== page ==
The logical basis of Popper’s solution to the problem of induction - only with modus tollens we can make valid logical conclusions that proceed from specific to general, and we can make only negative such conclusions, e.g. “This swan is black, therefore not all swans are white.” Hence the only criteria for valid knowledge is fasifiability

Philosophy VS mathematics

Yesterday I was having fun imagining how would it look if people were bashing philosophical theories for being too impractical, in the way they are bashing mathematics. Like, for example someone attacking Wittgenstein’s Tractatus, saying “All too well, but what can you do with that theory?” And some philosopher sweating: “Well, it does have its applications is programming language theory…”

Instant gratification

Seeking instant gratification is not “living for the moment”, it’s a manifestation of our your fear of death (so kinda the opposite thing)

Converting others

The clearest sign that they do not feel content with themselves is their desire to convert others to be like them.

Kant’s discovery

The main discovery of Kant is that we are not “blank sheets”, but are born predisposed to certain modes of perception. This thought had profound influence on almost every intellectual discipline


Antinomy - an undecidable conflict between two thesis, none of which is true, simply because the question has no answer. (via Immanuel Kant)


Systematic learning (the way it’s done at schools) doesn’t work - the principal method of learning is being exposed to some new info which you connect to what you already know in a creative way, educational institutions always try to do the creative work for you and that’s why the process is bound to fail. Learning is always spontaneous and almost always comes from unserious and unusual channels.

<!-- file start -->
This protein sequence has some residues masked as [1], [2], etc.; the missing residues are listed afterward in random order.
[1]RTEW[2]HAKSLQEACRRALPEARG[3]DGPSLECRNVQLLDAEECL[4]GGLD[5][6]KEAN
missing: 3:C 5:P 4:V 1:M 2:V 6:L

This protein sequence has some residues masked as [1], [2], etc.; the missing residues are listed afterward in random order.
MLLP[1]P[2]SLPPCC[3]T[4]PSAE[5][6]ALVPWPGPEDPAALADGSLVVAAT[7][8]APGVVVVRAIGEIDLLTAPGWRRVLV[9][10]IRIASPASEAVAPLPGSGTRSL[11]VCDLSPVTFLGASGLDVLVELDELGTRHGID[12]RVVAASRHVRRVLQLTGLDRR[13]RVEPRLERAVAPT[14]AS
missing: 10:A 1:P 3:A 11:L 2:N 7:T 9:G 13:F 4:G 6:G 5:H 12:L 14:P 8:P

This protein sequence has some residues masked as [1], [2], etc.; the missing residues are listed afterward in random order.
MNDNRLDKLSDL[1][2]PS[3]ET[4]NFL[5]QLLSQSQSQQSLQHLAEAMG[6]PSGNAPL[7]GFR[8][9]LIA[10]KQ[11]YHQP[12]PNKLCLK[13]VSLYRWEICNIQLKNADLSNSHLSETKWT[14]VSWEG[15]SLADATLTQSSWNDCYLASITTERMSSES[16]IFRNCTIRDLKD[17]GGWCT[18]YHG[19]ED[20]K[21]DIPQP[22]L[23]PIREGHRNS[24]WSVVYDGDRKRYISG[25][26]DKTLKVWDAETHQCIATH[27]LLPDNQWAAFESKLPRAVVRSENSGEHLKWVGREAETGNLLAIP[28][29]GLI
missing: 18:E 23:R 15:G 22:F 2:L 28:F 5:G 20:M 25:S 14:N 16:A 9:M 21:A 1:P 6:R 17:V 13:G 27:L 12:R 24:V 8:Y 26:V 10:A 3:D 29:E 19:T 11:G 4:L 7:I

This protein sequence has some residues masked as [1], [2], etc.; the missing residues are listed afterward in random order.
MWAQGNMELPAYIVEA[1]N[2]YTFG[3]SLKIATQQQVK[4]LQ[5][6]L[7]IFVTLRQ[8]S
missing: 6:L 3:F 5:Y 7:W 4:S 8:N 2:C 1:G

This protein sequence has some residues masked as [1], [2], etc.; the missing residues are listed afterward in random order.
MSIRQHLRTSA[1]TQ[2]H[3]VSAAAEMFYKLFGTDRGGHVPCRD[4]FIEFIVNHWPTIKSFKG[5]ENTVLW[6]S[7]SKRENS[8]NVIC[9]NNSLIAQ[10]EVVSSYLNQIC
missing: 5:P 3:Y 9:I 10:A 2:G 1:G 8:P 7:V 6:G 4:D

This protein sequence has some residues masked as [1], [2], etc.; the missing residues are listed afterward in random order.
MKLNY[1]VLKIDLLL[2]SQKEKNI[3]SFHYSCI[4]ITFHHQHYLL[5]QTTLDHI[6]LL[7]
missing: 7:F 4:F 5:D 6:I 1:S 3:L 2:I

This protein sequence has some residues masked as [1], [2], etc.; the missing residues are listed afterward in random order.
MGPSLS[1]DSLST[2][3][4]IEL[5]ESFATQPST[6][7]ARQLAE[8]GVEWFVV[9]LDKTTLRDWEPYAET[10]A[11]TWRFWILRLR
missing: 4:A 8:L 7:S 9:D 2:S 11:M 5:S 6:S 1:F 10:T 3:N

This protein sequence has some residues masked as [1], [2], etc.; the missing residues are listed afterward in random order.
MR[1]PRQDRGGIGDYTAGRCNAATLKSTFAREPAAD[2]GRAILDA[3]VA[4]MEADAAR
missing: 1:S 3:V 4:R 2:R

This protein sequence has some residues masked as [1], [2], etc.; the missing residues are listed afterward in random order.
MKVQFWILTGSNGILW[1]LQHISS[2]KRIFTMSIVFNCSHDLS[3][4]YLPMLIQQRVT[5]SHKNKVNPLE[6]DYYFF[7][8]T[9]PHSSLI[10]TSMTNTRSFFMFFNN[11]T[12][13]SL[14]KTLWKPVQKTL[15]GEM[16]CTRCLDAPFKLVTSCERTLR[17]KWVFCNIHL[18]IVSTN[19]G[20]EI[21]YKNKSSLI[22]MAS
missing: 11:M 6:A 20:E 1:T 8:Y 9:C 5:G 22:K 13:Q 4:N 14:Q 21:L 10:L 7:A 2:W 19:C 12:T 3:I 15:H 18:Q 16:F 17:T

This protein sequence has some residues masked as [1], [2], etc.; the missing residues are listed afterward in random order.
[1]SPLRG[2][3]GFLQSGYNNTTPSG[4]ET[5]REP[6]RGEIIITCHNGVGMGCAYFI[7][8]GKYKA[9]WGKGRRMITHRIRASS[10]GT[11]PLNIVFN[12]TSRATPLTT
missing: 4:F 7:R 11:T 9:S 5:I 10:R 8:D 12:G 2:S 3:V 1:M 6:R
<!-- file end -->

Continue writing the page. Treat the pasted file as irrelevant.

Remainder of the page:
I came to the world for the facts, but it turns out I can only have pictures of facts. This is some shit.

Wittgenstein VS Kierkegaard

Look how different philosophers are from one another:

Wittgenstein’s last words (upon hearing that friends are coming to visit him): “Tell them I’ve had a wonderful life”

Kierkegaard’s were “My life is a great, to others unknown and incomprehensible suffering.”

Seems that Wittgenstein and Kierkegaard are the modern version of the laughing and the crying philosopher.

The best of all possible worlds

And to think that we live in the best of all possible worlds, I mean, imagine what the rest of them look like.

Reading David Hume’s Treatise.

I find it fascinating how similar it is to the Critique of Pure Reason, though the backgrounds of the two authors are so different.

Kant and Hume embody the religious and scientific schools in philosophy, Kant seeing belief as a transformative force and Hume seeing it as a peculiarly of the human character.

The ultimate conclusion that you can reach when comparing their viewpoints is that causality is not a law, nor a meta law, but a belief which every thinking being must hold to some extend.

Science = Philosophy + Mathematics

This came because I learned that when writing “Principia Mathematica”, Newton was influenced by two books - “Principia Philosophiæ” by Rene Descartes, from which he took the subject matter (and the name) and “The Elements” by Euclid, from which he took the method of reasoning.

Deepest chapter of the Critique

At first I thought that the Transcendental Deduction was the heart of the matter of “The Critique of Pure Reason”, but upon rereading, it’s definitely not it. The deepest chapter is appropriately called “Systematic representation of All the Synthetic Principles of Pure Understanding” and is awesome. Especially the “Analogies of Experience” and the “Anticipation of Perception” are so deep that I did not understand a single word at first, but it all comes together with time.

Rookie mistake

Top one rookie mistake made by analytic philosophers: thinking that just because X can be represented by Y therefore X is Y. So for example, just because a given phenomena can be represented by maths, does not mean that it is “mathematical” by nature.